Of course, it is worth saying that some of what Michael Gove was saying raises even more questions. The repeated bashing on about the ICT curriculum being poorly taught to bored children seems to a little away from demonstrations I saw at the show, from what I saw at the TeachMeet, with what I see in local schools. I am not saying there are not times when it is boring and mundane, and is merely hoop jumping for tick box curricula … we all know that some courses and work can be done that way, but it doesn’t mean that it is *all* done that way … and the knocking of ICT by some to promote other agendas (including Computer Sciences) seems to have been jumped on by our political masters. Of course, we can argue that this would not be done without evidence and cause, but I worry about the good being thrown out with the bad. At least now, after the speech, I can hopefully say that those schools who are still doing good stuff with ICT will continue to do so.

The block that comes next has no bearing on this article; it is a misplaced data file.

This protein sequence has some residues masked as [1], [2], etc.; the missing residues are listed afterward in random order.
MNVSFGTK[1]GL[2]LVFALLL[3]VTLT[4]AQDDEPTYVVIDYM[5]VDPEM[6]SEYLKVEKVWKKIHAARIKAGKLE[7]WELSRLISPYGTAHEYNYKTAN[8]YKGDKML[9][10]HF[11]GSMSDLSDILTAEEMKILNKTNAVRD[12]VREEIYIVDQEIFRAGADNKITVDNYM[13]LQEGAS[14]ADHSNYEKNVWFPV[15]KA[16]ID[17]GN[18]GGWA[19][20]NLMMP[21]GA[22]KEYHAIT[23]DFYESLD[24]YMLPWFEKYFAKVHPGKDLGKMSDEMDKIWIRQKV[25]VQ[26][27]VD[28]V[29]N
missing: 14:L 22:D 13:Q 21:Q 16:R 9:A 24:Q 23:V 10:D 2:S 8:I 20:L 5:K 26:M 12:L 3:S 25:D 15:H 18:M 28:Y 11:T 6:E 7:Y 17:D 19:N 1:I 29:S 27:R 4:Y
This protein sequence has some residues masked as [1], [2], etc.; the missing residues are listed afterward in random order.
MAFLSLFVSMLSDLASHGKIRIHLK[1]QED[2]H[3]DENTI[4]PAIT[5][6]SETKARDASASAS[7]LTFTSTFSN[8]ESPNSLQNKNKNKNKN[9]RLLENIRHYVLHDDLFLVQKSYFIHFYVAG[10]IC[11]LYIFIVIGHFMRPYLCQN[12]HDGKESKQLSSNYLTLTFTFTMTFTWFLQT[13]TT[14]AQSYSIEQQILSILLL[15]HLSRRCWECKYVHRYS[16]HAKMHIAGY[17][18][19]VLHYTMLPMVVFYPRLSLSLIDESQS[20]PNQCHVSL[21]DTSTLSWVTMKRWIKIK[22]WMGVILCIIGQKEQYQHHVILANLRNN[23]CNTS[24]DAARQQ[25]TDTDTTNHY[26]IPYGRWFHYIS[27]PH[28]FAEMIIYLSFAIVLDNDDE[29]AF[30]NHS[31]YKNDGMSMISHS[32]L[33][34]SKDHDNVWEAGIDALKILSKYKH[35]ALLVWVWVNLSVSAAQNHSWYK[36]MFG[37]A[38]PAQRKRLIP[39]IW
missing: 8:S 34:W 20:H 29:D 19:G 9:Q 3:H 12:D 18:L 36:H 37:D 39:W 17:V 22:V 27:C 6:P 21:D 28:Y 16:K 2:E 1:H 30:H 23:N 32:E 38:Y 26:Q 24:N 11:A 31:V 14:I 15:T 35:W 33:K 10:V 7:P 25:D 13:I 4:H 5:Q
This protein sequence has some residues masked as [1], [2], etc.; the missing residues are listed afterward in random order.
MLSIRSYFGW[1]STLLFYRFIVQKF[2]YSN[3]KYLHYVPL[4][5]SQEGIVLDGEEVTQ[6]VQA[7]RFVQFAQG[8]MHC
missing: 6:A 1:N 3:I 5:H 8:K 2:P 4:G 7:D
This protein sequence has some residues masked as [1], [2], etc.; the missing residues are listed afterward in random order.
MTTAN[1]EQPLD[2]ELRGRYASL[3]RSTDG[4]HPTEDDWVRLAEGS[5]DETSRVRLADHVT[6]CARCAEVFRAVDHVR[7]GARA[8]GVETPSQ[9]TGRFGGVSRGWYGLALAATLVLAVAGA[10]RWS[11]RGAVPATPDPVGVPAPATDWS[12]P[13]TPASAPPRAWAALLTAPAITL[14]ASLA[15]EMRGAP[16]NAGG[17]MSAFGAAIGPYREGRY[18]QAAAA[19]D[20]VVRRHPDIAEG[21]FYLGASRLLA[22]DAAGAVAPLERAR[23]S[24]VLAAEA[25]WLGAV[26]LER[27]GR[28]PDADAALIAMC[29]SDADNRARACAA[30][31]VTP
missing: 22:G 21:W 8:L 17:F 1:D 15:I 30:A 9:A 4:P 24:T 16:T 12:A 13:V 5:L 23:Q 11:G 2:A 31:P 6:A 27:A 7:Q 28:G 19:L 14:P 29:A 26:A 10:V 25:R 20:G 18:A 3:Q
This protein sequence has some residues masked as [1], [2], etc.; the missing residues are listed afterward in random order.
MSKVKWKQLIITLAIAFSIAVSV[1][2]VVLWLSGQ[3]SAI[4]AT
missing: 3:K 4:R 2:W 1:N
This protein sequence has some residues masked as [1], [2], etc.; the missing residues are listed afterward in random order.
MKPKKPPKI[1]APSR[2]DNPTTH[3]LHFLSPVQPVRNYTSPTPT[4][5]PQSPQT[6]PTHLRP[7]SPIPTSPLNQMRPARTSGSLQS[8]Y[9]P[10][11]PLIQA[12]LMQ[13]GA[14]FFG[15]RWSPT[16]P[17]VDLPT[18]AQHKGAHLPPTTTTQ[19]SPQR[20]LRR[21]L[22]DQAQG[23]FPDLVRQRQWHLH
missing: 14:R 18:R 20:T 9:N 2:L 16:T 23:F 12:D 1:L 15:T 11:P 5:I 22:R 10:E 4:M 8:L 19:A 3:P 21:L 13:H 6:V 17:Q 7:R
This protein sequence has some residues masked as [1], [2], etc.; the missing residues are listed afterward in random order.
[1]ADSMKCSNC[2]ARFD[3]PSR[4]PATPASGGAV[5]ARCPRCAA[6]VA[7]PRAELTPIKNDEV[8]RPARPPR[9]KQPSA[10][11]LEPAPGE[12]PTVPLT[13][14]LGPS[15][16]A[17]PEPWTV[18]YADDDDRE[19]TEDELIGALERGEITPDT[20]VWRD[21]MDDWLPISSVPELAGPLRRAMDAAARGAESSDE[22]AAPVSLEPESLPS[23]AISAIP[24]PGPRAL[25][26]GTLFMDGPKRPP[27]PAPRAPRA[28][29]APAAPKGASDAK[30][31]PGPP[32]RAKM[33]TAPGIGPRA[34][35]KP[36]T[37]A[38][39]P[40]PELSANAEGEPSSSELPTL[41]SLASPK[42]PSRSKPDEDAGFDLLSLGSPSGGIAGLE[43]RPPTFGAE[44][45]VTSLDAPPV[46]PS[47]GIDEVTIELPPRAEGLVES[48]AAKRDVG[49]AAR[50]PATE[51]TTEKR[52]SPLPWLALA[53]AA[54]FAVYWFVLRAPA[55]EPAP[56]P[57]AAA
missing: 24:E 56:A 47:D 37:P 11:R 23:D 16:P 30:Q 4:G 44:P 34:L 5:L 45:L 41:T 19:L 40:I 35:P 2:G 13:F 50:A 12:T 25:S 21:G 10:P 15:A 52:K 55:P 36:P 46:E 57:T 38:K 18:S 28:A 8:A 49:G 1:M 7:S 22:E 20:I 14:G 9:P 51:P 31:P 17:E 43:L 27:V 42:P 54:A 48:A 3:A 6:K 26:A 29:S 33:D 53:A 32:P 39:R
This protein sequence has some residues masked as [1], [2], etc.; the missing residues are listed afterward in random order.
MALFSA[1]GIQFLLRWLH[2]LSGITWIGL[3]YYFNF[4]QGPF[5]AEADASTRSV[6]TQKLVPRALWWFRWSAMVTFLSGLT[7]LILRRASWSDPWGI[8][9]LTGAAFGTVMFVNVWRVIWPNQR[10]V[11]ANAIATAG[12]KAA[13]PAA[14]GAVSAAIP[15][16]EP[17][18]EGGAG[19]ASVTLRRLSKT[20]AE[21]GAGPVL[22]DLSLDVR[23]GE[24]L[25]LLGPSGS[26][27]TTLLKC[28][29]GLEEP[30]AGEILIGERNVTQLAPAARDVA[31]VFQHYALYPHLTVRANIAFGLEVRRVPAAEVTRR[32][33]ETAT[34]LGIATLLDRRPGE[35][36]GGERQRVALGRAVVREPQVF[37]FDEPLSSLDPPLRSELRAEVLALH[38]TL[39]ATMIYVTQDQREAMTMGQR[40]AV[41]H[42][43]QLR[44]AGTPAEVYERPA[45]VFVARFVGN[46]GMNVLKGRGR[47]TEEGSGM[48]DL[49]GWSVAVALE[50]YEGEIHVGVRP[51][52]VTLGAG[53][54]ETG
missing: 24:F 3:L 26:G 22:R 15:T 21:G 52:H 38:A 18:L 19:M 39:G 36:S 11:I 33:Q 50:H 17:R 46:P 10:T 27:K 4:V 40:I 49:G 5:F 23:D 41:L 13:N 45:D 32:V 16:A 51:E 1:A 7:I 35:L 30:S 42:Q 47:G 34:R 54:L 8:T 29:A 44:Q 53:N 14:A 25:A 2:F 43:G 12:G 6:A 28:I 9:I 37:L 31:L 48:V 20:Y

But Computing … that is the next big thing. Lots of reports abound about how we are missing the skills for this and the various groups working on dealing with this are coming from different positions. Ian Livingstone spoke at the recent Microsoft Partners in Learning event about the role of computing and creativity (linked in with the games and creative industries), with STEM ambassadors stressing the link with science … and naturally you will come across many IT Professionals who will push computing / computer science with a greater understanding on the use and management of computers.

I am not saying that any of these are wrong or any is more right than others, but it does come across at times as a bit fractious and people are grabbing for control … sometimes losing some of the benefits of joined up work. Recent discussions on the Computing at Schools group have shown this too me … people annoyed at the perceptions about others possibly charging for access to a robust curriculum, in spite of this being something that Mr Gove was clearly promoting … buying in resources, expertise and structure …